Taking Back Chanukah

I miss Christmas. I miss the decorative, colorful lights sparkling in the night. I miss the snow that they shine on, providing a most pristine, elegant backdrop. I miss the lighthearted sense of carefree, unplanned vacation, unhampered by obligation. I miss the festive atmosphere that, capitalizing on the most primal human senses, can be heard, felt, seen, smelled and tasted.

I miss Christmas, but this year, more than ever, I am grateful for Chanukah. I realize this while in the process of lighting eight candles, one night after the next, one candle next to the other, adding a little more light as the days pass. Surrounded by family and friends, singing quietly. Taking the time to look at the candles and not ‘use them’, just as we are prescribed to do. Looking at the light that they cast in our homes, on the faces of loved ones, reflecting on the words of Jewish history that we sing about. Reflecting on the Maccabees who, thousands of year ago, fought a fierce battle against mighty powers for the right to maintain their identity as Jews in this very land that we are once again lighting candles in. Reflecting on the seven long years that they endured in order to preserve the sanctity of the temple, the holiest site to Jews, in their holiest city, Jerusalem. Reflecting on the message that we have to inculcate and model for our own children, with Jewish history repeating itself, Bayamim hahem, bazman Ha’ze – in those days, at this time. Reflecting on the resounding relevance of this message, individually and collectively. Reflecting on the significance of the message of the struggle of the few against the many.

In a fast, global, consumer reality, in which we can buy anything for our children but in which identity and belonging are so difficult to come by, the importance of these messages become clearer by the light of the candles. As parents, when talking about the difficulty of remaining true to yourself, to your values, to your moral compass, Chanukah provides the infrastructure and guidance. In the conversation with our children about the importance of not succumbing to peer pressure, it provides the opportunity to model what that looks like by simply choosing Chanukah. In the conversation about respecting difference while maintaining our own dignity, celebrating Chanukah provides a gentle comfort of familiarity, normalizing and empowering the individual. Watching the lights shine on the faces of loved ones surrounding the Menorah while reflecting on the ancient tales of history, the links of the chain connect, illuminating the path to the future.

Whatever your stance on the recent unanimous vote in the UN Security Council against Israel (with Jerusalem at its heart); wherever you may be; however you may be celebrating this holiday season, take the time to reflect on the importance of taking back your Chanukah as an integral part of your own identity. Inform yourself, gathering the information required to take a stand and do not surrender to the numbing comfort offered by moral ambiguity. As Christmas and Chanukah overlap in combined joy, take the opportunity to reflect on respecting difference while maintaining dignity.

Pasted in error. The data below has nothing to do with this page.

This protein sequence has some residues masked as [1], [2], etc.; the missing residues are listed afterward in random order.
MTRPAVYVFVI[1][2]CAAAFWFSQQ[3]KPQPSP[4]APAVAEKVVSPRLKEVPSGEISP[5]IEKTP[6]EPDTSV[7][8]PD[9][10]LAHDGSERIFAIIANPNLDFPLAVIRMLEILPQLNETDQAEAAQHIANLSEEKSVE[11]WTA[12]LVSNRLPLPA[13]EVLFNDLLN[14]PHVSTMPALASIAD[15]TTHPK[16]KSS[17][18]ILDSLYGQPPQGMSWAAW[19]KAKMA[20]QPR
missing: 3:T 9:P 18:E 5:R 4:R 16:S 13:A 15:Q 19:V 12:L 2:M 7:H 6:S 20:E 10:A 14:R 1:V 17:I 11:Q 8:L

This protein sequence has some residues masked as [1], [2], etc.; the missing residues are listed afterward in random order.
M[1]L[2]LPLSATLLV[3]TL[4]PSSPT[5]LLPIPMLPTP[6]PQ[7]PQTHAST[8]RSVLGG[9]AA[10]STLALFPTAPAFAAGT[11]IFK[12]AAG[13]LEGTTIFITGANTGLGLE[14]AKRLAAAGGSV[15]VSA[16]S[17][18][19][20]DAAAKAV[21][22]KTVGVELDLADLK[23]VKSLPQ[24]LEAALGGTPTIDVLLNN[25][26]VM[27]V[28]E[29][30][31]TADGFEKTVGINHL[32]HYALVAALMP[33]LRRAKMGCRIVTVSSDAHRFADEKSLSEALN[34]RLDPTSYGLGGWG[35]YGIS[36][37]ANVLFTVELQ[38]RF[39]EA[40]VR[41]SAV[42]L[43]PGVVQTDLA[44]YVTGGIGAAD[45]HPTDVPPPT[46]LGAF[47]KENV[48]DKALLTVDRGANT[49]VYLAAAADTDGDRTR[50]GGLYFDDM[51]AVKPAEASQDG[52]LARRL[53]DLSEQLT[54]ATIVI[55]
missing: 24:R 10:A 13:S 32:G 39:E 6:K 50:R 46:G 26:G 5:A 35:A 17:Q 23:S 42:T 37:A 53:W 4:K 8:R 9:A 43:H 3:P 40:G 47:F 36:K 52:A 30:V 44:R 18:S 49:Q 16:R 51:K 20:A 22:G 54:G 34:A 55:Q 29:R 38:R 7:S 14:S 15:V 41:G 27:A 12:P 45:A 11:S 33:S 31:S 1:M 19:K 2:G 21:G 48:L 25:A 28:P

While celebrating this holiday season, seize the opportunity to reflect on what each of us can do to enable our own, albeit small, light to shine. Take the opportunity to reflect on the clarity of one little light, and on the power that it has when joined by another and yet another. Take the opportunity to reflect on the behaviour that we each, parents, children, friends, siblings, citizens of the world and leaders, choose to model for those looking to find a light, albeit a small one, that shines the way forward. Take the opportunity to reflect on the responsibility to keep that flame burning, Bayamim hahem, bazman Ha’ze – in those days, at this time. Take the opportunity to reflect on the incredible power that one little light has, in particular when shining in the darkness. Take the opportunity and responsibility that comes with it in illuminating the way and providing a glimmer of hope to those that are immersed in darkness and cannot.

Take the opportunity to reflect on the poignant words of Leonard Cohen’s final message – Hineni – here I am. In the chain of generations; in the challenges of today; in the darkness around us. Hineni – Here I am. No matter the darkness. Knowing where I come from, taking responsibility for keeping the flame burning, shining as bright as I possibly can for others to see and join to secure the future. Hineni – Here I am.

I miss Christmas, but I am deeply grateful for Chanukah.

Chag Sameach! Happy holidays!

About the Author
Adv. Michal Cotler-Wunsh is a PhD candidate in Law at the Hebrew University of Jerusalem, researching the topic of free speech. She is a research fellow at the International Institute for Counter-Terrorism (ICT) at IDC Herzliya and a board member of Tzav Pius.
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